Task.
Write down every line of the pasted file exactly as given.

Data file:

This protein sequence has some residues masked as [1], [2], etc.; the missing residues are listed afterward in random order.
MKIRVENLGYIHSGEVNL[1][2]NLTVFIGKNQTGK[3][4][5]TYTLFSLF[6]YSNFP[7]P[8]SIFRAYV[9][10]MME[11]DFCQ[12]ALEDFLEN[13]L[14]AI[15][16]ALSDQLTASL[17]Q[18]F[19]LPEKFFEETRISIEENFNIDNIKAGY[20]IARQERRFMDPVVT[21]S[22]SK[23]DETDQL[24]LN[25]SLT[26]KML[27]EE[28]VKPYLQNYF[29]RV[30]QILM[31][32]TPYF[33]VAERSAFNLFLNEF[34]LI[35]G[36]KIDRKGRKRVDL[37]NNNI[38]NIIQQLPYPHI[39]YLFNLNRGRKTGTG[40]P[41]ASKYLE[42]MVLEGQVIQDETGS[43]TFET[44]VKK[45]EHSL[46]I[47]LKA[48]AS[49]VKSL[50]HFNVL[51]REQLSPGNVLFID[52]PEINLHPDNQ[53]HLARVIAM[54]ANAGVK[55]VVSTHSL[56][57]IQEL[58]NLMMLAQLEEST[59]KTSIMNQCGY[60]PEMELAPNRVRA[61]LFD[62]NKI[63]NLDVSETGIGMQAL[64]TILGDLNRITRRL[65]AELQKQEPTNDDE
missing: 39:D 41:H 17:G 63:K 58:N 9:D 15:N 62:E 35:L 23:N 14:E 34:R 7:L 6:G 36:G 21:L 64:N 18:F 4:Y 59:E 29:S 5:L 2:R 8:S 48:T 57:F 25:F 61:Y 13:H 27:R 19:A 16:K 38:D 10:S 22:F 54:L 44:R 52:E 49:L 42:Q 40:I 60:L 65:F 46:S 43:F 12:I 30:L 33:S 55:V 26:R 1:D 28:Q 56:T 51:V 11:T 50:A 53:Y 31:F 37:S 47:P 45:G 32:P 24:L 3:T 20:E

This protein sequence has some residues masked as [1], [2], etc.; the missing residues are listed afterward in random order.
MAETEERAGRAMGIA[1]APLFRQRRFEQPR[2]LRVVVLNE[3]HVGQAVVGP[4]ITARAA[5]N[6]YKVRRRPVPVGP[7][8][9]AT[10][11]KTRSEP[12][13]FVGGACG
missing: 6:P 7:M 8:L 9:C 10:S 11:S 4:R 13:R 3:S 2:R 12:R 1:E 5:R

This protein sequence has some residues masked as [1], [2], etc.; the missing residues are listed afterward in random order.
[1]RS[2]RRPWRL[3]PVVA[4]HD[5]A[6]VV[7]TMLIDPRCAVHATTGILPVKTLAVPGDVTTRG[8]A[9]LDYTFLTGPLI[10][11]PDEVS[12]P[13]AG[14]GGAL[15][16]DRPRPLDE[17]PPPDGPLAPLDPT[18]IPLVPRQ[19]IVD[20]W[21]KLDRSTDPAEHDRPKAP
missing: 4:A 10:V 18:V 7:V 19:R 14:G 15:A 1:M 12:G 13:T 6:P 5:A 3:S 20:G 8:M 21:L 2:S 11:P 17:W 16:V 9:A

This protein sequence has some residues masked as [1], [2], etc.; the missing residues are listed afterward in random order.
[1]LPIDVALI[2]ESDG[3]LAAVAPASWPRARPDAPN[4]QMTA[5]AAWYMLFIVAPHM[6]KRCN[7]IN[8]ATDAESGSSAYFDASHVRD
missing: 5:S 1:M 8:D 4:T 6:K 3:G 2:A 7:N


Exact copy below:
This protein sequence has some residues masked as [1], [2], etc.; the missing residues are listed afterward in random order.
MKIRVENLGYIHSGEVNL[1][2]NLTVFIGKNQTGK[3][4][5]TYTLFSLF[6]YSNFP[7]P[8]SIFRAYV[9][10]MME[11]DFCQ[12]ALEDFLEN[13]L[14]AI[15][16]ALSDQLTASL[17]Q[18]F[19]LPEKFFEETRISIEENFNIDNIKAGY[20]IARQERRFMDPVVT[21]S[22]SK[23]DETDQL[24]LN[25]SLT[26]KML[27]EE[28]VKPYLQNYF[29]RV[30]QILM[31][32]TPYF[33]VAERSAFNLFLNEF[34]LI[35]G[36]KIDRKGRKRVDL[37]NNNI[38]NIIQQLPYPHI[39]YLFNLNRGRKTGTG[40]P[41]ASKYLE[42]MVLEGQVIQDETGS[43]TFET[44]VKK[45]EHSL[46]I[47]LKA[48]AS[49]VKSL[50]HFNVL[51]REQLSPGNVLFID[52]PEINLHPDNQ[53]HLARVIAM[54]ANAGVK[55]VVSTHSL[56][57]IQEL[58]NLMMLAQLEEST[59]KTSIMNQCGY[60]PEMELAPNRVRA[61]LFD[62]NKI[63]NLDVSETGIGMQAL[64]TILGDLNRITRRL[65]AELQKQEPTNDDE
missing: 39:D 41:H 17:G 63:K 58:N 9:D 15:N 62:E 35:L 23:N 14:E 34:R 7:L 6:G 36:G 21:L 64:N 18:F 4:Y 59:E 29:S 5:L 2:R 8:S 48:T 57:F 25:F 61:Y 13:H 27:R 19:A 16:K 38:D 10:S 22:F 54:L 44:R 52:E 49:L 42:Q 40:I 60:L 65:F 46:S 43:F 12:I 30:L 33:S 55:V 26:R 1:D 28:Q 56:T 51:V 11:T 50:A 53:Y 31:F 37:S 47:P 45:G 32:P 24:L 3:T 20:E

This protein sequence has some residues masked as [1], [2], etc.; the missing residues are listed afterward in random order.
MAETEERAGRAMGIA[1]APLFRQRRFEQPR[2]LRVVVLNE[3]HVGQAVVGP[4]ITARAA[5]N[6]YKVRRRPVPVGP[7][8][9]AT[10][11]KTRSEP[12][13]FVGGACG
missing: 6:P 7:M 8:L 9:C 10:S 11:S 4:R 13:R 3:S 2:R 12:R 1:E 5:R

This protein sequence has some residues masked as [1], [2], etc.; the missing residues are listed afterward in random order.
[1]RS[2]RRPWRL[3]PVVA[4]HD[5]A[6]VV[7]TMLIDPRCAVHATTGILPVKTLAVPGDVTTRG[8]A[9]LDYTFLTGPLI[10][11]PDEVS[12]P[13]AG[14]GGAL[15][16]DRPRPLDE[17]PPPDGPLAPLDPT[18]IPLVPRQ[19]IVD[20]W[21]KLDRSTDPAEHDRPKAP
missing: 4:A 10:V 18:V 7:V 19:R 14:G 15:A 1:M 12:G 13:T 6:P 5:A 3:S 20:G 8:M 21:L 2:S 11:P 17:W 16:V 9:A

This protein sequence has some residues masked as [1], [2], etc.; the missing residues are listed afterward in random order.
[1]LPIDVALI[2]ESDG[3]LAAVAPASWPRARPDAPN[4]QMTA[5]AAWYMLFIVAPHM[6]KRCN[7]IN[8]ATDAESGSSAYFDASHVRD
missing: 5:S 1:M 8:D 4:T 6:K 3:G 2:A 7:N